Topic: Environmental Exposures
Section: Animal Bites, Envenomation, and Exposure
Age group: Adult
A museum snake handler was bitten on the hand while transferring snakes to a display container. He is unsure which snake bit him. Upon arrival to the emergency department, his vital signs are HR 97, BP 126/87, RR 35, SpO2 97% on room air, T 37.0°C. His exam is significant for rapid shallow breathing and the HEENT exam below. Lung sounds are normal. Extremity strength is normal throughout.
Answer Explanations (Click to Expand)
A. Administer antivenom and admit for monitoring
The patient was most likely bitten by a coral snake since he is experiencing signs of neuromuscular dysfunction. The picture shows bilateral ptosis, and the rapid shallow breathing is concerning for diaphragmatic weakness. Coral snake venom is a neurotoxin that can produce systemic neurological dysfunctions such as diplopia, ptosis, dysphagia, and possibly seizures. In this case, the patient is showing clear signs of envenomation and should be treated with antivenom and admitted for monitoring. Of note, the coral snake head is actually quite small, so the bites tend to be on small parts of extremities like fingers because the snakes cannot open their mouths wide enough to bite a large diameter extremity.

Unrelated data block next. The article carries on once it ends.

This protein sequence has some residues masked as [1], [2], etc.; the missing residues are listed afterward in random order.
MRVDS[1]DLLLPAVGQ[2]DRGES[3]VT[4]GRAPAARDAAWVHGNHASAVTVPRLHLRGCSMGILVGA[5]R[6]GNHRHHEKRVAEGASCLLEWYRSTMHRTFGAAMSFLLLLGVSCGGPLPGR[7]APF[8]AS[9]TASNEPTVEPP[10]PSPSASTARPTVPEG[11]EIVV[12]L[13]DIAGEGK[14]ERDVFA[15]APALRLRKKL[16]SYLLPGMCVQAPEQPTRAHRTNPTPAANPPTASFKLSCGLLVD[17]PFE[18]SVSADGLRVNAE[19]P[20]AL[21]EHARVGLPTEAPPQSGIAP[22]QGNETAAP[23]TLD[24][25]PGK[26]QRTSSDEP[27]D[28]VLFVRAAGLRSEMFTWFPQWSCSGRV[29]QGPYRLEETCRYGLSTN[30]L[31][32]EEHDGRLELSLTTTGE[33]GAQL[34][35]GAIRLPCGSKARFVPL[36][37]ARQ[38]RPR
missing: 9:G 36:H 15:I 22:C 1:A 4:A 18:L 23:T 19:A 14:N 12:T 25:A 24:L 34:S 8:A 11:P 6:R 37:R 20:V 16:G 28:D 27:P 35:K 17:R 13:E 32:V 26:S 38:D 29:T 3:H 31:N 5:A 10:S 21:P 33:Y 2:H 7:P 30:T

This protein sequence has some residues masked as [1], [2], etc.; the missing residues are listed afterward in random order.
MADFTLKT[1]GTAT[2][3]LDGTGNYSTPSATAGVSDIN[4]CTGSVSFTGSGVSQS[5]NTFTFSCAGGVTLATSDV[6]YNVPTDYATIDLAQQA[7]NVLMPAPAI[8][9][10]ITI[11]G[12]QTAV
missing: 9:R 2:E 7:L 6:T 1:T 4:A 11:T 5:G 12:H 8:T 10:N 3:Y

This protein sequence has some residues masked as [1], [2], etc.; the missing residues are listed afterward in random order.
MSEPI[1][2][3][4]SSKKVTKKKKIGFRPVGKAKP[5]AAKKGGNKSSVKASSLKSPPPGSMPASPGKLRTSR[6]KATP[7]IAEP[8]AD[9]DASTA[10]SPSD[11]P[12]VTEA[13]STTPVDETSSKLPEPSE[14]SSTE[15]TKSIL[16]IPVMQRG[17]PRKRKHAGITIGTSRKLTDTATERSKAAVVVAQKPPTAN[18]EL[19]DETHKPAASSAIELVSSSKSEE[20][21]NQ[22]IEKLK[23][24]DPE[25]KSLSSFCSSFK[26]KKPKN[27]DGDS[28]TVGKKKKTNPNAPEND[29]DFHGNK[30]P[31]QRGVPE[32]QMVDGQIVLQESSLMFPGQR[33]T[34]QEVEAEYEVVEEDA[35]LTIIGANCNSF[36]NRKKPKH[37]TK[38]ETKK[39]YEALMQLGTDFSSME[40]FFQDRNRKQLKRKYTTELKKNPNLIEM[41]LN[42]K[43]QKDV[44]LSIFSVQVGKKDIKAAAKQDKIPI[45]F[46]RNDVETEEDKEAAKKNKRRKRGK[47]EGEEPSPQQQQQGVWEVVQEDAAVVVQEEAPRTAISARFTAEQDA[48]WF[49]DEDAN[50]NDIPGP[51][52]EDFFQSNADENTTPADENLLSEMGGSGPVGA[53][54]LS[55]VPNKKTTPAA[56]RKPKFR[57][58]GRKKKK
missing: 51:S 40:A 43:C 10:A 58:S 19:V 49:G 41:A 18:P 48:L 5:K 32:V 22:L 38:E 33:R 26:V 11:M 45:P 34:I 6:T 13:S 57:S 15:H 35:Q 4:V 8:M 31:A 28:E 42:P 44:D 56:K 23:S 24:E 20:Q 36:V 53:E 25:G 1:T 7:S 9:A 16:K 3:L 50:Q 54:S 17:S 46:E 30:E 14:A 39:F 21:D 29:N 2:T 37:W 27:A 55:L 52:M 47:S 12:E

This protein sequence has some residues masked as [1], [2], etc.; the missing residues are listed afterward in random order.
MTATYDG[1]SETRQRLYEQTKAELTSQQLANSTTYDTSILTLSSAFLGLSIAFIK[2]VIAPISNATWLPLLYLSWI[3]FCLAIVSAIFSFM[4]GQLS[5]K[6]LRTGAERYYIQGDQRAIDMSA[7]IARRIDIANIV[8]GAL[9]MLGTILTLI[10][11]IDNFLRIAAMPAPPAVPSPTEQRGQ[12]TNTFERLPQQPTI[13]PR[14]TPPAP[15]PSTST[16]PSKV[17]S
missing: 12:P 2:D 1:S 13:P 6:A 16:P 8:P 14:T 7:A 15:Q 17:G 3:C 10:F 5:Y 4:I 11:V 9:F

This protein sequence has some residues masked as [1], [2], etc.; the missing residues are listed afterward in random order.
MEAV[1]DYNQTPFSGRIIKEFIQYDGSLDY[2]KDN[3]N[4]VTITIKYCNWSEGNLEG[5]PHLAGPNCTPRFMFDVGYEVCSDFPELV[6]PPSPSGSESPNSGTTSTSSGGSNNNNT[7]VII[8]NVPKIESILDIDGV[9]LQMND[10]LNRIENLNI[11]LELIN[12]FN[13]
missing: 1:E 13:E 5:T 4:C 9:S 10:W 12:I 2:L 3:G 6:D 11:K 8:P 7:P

See the video below for a video explanation of this month’s question:
Here is a table on Arachnid and Snake Envenomations
Sheikh, S, Leffers, P. Emergency Department Management of North American Snake Envenomations. EB Medicine. September 1, 2018. Accessed June 15, 2022. https://www.ebmedicine.net/topics/toxicology-environmental/snake-bite-antivenom (full free access for residents)
Dart, RC, White, J. Chapter 212. Snakebite. In: Tintinalli JE, Stapczynski JS, Ma OJ, et al. <em>Tintinalli’s Emergency Medicine: A Comprehensive Study Guide</em>. 8th ed. New York: McGraw Hill Professional; 2016.